The original casket of Emmett Till was among the missing items uncovered in the Alsip, Illinois, cemetery scandal. After the body of the fourteen-year-old civil rights martyr was exhumed in 2005 for an investigation into Till's lynching back in 1955, when the Chicago boy dared to talk to a white woman on a trip to the South, it was reburied in a new casket, and the original designated for inclusion in a future memorial.
"His mother had the gut and grit to say that 'I want America to see what they did to my baby's body,'" the Reverend Jesse said of Till, after the Burr Oak news broke. "More than 100,000 saw his body lying at the church. It is said that those who saw his body were never the same again."
Till hasn't rested easy in Colorado, either.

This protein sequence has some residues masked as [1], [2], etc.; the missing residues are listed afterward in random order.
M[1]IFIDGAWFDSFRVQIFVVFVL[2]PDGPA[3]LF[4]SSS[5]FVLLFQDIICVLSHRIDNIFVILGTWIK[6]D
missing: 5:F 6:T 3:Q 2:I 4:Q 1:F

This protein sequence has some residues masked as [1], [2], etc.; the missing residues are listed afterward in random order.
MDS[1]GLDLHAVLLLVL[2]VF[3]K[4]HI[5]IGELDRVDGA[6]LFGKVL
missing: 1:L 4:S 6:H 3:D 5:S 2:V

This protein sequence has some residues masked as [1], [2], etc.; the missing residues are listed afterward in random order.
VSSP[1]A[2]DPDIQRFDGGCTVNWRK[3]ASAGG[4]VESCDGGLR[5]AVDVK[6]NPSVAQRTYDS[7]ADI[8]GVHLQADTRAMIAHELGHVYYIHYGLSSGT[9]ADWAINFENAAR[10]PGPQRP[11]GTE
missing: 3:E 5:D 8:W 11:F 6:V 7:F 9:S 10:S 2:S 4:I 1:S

Till went missing here in Denver a decade ago, when sculptor Ed Dwight was given a million-dollar contract to create a sculpture of Martin Luther King Jr. that placed the civil rights leader on top of a three-layer pedestal bearing bronze representations of Frederick Douglass, Sojourner Truth, Mahatma Gandhi and Rosa Parks. Unveiled in City Park in 2003, that piece replaced "King and Companion," a perfectly good -- if artistically vilified -- statue of MLK and Till that had stood in City Park for three decades.
After first offering the spare statue -- now described as "a beautiful sculpture that has graced the city for so many years" -- to local schools, Denver finally donated "King and Companion" to the Dr. Martin Luther King Holiday Commission and Cultural Center in Pueblo, where it was dedicated in 2002.
And still stands.
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